How Michaelia Cash voted compared to someone who believes that all couples should attract the same rights, entitlements and benefits under Australian law in both the public and private sector, whether they are de facto or married, heterosexual or homosexual

Division Michaelia Cash Supporters vote Division outcome

12th Nov 2008, 6:18 PM – Senate Same-Sex Relationships (Equal Treatment in Commonwealth Laws - Superannuation) Bill 2008 - In Committee - Private sector

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The majority voted against Australian Greens amendment (4), which amended government amendment (6).

Greens Senator Sarah Hanson-Young explained that:

This amendment relates to how the current bill only mandates that same-sex couples are given the same entitlements in public Commonwealth superannuation funds. This is something that has been raised numerous times throughout the committee process. The Greens have been quite upfront about our concern that, despite the fact that almost 90 per cent of Australians have their superannuation tied up in private or commercial superannuation funds, this bill does not mandate that those funds adopt the new definition of a de facto relationship and thereby recognise the rights and entitlements of same-sex couples as equal to those of opposite-sex couples. Amendment (4) asks the private sector funds to, within 60 days of the commencement of schedule 4, provide a report as to whether they will adopt the new definition of de facto relationship, which would involve giving the same entitlements to same-sex couples as to opposite-sex couples.

Motion text

(4) After proposed item 13, insert:

13A At the end of Part 4

Add:

36A Information on discrimination (private superannuation funds)*

(1) A private sector fund must, within 60 days of the commencement of Schedule 4 of the Same-Sex Relationships (Equal Treatment in Commonwealth Laws—Superannuation) Act 2008, provide to APRA a report containing the following information:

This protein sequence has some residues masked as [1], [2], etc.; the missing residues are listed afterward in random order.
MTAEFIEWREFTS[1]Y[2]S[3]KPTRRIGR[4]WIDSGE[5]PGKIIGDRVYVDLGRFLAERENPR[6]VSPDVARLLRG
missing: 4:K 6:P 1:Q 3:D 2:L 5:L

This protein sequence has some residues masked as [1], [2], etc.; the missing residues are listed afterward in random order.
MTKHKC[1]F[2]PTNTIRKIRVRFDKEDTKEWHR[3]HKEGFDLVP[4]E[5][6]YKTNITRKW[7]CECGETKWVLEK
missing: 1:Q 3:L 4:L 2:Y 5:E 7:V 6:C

(a) whether the trust deed by which the entity is constituted recognises members of the opposite sex as a couple (however defined); and

(b) whether the trust deed by which the entity is constituted recognises members of the same sex as a couple (however defined); and

(c) any differences in the way the trust deed recognises as a couple (however defined) members of the opposite sex, as compared with members of the same sex.

(2) APRA must place a copy of any report made under this section on the Internet with public access through APRA’s home page.

(3) If there is any material change to the information published by an entity under this Division, the entity must provide an up-to-date report within 7 days.

absent Yes (strong) Not passed by a large majority

15th Oct 2008, 10:03 AM – Senate Same-Sex Relationships (Equal Treatment in Commonwealth Laws - Superannuation) Bill 2008 - Second Reading - Remove discrimination

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The majority voted against an amendment introduced by Greens Senator Sarah Hanson-Young, which means it failed.

Motion text

At the end of the motion, add

but the Senate:

(a) calls on the Government to introduce amendments to the Superannuation Industry (Supervision) Act 1993 to remove discrimination in the administration of private superannuation funds by mandating that where such funds recognises opposite-sex de facto couples they must also recognise same-sex de facto couples;

(b) recommends that the umbrella term ‘couple relationship’ be retained in this bill and also be extended to registered relationships in this bill and in similar legislation to ensure:

(i) equal treatment of same-sex and opposite-sex relationships for the payment of death benefits, and

(ii) that the courts do not treat married, registered or de facto couples differently, in that each would have unique criteria but be provided with equal ‘couple relationship’ entitlements; and

(c) recommends that the terms used to define parents and their children be simplified wherever possible in this and similar legislation to ‘parent’ and ‘child’, and applied consistently to ensure children across Australia are equitably included and the distinction between parents, co-parents and step-parents not be inappropriately or unnecessarily blurred.

No Yes (strong) Not passed by a large majority

How "voted moderately against" is worked out

The MP's votes count towards a weighted average where the most important votes get 50 points, less important votes get 10 points, and less important votes for which the MP was absent get 2 points. In important votes the MP gets awarded the full 50 points for voting the same as the policy, 0 points for voting against the policy, and 25 points for not voting. In less important votes, the MP gets 10 points for voting with the policy, 0 points for voting against, and 1 (out of 2) if absent.

Then, the number gets converted to a simple english language phrase based on the range of values it's within.

No of votes Points Out of
Most important votes (50 points)      
MP voted with policy 0 0 0
MP voted against policy 1 0 50
MP absent 1 25 50
Less important votes (10 points)      
MP voted with policy 0 0 0
MP voted against policy 0 0 0
Less important absentees (2 points)      
MP absent* 0 0 0
Total: 25 100

*Pressure of other work means MPs or Senators are not always available to vote – it does not always indicate they have abstained. Therefore, being absent on a less important vote makes a disproportionatly small difference.

Agreement score = MP's points / total points = 25 / 100 = 25%.

And then